The trustee has to act on behalf of the beneficiary and in their best interests. When a trust is considered revocable, the creator of the Trust is also a beneficiary. Therefore, the creator, or “grantor,” is also an “initial trustee.”

If the creator cannot carry out their duties anymore, or they pass on, the trustee who has been named successor takes ownership of the Trust. The successor must therefore be loyal to the grantor first and then to the additional beneficiaries.

The trustee’s duties are also passed to the beneficiaries when the creator passes away.

Specific Trustee Duties

More specifically, when the grantor dies, there are several things the new trustee must do. The trustee should:

  • Locate and secure the property of the Trust, and make sure all is accounted for
  • Take inventory of all of the assets, make a note of it
  • Make sure that the trustee has access to the property and is assured control of it

For example, if the grantor owned a house, the trustee must find the deed and make sure they own the title. On the other hand, suppose the grantor had a wealthy savings account. In that case, the trustee must go to the bank and ensure they can access the account when necessary.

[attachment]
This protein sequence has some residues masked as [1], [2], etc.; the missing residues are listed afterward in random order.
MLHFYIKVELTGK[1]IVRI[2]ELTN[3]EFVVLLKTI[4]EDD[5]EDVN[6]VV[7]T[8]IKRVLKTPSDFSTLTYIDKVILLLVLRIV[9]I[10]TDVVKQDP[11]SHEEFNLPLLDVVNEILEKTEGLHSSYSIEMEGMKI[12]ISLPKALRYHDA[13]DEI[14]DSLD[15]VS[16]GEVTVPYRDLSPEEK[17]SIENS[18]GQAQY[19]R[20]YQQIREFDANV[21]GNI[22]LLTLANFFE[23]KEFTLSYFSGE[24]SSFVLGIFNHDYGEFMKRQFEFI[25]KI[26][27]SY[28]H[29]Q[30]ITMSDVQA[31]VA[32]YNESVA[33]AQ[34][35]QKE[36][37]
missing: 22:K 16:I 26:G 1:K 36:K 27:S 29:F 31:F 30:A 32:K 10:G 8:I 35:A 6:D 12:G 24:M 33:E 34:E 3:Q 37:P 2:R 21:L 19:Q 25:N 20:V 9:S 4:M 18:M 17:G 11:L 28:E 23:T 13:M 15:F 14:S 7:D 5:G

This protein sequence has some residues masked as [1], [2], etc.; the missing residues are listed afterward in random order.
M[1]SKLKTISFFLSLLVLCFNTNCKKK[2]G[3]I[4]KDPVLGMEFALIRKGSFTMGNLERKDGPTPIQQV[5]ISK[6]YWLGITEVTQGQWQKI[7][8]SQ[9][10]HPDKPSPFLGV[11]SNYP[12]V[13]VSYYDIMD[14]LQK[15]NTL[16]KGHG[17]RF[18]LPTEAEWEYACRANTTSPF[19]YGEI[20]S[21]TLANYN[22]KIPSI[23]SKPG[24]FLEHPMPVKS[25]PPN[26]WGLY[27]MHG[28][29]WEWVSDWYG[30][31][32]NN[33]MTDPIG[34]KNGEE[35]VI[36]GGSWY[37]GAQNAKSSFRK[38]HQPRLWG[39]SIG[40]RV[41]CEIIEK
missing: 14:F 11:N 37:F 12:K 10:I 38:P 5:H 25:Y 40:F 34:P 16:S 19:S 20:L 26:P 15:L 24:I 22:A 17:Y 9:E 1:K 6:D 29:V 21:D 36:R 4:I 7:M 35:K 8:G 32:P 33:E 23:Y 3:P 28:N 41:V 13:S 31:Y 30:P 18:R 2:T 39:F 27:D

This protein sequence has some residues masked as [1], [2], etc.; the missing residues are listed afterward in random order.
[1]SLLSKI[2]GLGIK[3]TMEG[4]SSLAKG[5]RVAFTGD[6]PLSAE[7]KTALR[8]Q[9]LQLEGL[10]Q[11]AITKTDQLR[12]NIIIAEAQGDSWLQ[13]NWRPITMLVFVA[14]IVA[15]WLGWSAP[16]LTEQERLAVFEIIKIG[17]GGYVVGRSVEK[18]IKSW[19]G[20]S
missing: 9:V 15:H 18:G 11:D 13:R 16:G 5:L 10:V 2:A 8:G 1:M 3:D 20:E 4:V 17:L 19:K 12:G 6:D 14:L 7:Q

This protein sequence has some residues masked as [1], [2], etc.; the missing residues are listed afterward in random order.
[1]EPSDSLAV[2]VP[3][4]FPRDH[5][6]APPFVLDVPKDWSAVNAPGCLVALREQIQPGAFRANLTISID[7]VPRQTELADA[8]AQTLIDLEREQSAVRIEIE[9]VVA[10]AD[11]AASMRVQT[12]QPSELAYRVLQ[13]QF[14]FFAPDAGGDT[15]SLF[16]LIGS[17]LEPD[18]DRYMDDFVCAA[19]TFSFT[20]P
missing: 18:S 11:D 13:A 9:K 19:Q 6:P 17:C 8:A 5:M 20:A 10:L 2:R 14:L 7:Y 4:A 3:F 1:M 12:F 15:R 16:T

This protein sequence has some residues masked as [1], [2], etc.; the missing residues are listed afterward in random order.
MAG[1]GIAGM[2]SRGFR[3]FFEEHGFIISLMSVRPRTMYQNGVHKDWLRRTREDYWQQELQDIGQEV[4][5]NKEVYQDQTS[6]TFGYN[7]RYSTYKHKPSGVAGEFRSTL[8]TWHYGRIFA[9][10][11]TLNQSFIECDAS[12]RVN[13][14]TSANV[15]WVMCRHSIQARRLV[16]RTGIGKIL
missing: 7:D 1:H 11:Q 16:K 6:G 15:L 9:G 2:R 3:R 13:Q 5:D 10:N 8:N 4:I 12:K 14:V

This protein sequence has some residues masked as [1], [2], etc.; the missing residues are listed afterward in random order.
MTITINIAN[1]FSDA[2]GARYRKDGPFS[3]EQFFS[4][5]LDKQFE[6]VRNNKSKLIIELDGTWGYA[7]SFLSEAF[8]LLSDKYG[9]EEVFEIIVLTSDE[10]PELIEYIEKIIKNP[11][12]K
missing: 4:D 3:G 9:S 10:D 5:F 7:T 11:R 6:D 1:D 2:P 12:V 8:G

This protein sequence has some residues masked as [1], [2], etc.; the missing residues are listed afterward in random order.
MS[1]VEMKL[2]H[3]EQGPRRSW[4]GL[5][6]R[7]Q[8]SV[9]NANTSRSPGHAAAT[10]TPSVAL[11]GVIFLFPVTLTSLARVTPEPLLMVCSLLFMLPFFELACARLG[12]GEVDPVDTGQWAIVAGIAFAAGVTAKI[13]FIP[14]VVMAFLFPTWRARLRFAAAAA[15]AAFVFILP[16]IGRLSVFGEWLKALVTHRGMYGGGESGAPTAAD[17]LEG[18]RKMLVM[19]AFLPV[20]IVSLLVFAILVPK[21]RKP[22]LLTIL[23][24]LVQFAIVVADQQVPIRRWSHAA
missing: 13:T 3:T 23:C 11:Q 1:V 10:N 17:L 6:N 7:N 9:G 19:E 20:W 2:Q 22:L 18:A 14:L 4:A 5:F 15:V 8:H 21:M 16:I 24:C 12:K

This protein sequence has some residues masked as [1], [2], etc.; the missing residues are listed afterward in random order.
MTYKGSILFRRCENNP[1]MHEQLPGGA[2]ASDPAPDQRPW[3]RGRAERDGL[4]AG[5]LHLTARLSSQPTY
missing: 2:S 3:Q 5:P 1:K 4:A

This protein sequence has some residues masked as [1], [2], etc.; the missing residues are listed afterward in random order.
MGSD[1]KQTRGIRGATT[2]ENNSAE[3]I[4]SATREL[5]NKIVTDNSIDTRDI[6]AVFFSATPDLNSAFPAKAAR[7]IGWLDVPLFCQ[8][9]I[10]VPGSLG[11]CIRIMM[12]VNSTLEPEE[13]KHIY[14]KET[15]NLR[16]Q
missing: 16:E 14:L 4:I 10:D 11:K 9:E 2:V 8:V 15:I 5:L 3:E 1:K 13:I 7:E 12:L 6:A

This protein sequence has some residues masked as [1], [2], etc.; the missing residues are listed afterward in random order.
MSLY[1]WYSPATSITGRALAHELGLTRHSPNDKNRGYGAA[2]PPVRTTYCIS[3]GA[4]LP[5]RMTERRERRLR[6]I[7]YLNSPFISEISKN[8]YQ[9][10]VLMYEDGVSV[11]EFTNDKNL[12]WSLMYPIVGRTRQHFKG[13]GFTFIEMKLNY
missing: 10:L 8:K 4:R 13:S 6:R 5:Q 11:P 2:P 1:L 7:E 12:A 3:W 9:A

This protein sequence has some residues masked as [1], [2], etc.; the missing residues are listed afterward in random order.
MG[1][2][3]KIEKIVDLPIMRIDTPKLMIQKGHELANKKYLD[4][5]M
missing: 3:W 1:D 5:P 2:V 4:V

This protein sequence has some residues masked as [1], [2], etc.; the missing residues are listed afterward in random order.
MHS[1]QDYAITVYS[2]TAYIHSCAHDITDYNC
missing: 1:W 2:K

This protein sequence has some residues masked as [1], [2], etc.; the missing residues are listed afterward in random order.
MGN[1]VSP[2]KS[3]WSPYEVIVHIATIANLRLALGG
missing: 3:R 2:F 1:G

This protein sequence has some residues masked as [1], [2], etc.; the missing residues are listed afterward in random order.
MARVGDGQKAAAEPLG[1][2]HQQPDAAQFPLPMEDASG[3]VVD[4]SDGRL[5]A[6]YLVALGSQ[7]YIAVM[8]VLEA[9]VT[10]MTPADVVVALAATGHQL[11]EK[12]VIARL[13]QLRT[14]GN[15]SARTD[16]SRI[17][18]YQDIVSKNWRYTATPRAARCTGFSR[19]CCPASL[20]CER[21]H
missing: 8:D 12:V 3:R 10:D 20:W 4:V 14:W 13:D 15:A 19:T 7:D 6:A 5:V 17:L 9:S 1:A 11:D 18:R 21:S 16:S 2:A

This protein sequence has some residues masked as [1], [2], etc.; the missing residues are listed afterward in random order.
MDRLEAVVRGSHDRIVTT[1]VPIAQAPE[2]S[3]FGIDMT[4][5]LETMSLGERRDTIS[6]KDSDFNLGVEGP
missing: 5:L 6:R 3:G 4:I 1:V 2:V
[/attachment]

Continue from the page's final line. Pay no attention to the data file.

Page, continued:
Next, the trustee should speak with money managers, tax advisors, and a trusted attorney. The trustee must now pay the Trust’s taxes and invest money on its behalf. The trustee may also have to deal with land appraisals and the management of other valuable assets.

Once the trustees deal with all these tasks, they can begin following the Trust’s policies to deliver assets to the beneficiaries.

Why Contact Nakase Wade?

At Nakase Wade, our California probate litigation lawyers are experienced in dealing with the legal questions that beneficiaries and trustees often ask.

Our lawyers advise trustees and beneficiaries who require legal counsel. As a result, we understand the nature of the trustee and beneficiary relationship and the ramifications of a breach of these duties.

Our skilled, experienced team also understands the complexities of establishing, overseeing, and managing the trust.

When created, trusts typically help to protect the interests of the beneficiary. Likewise, the trustee establishes a respectable reputation.

Most trustees honor their fiduciary duties, and most trusts result in gains for the beneficiaries. However, sometimes trustees violate their fiduciary duties. When this occurs, the harmed party must act quickly and contact a skilled California probate lawyer.

If you have questions about trustee fiduciary duties in California, contact Nakase Wade for a free consultation. Our skilled attorneys are here to protect and defend you and are driven to fight for your interests.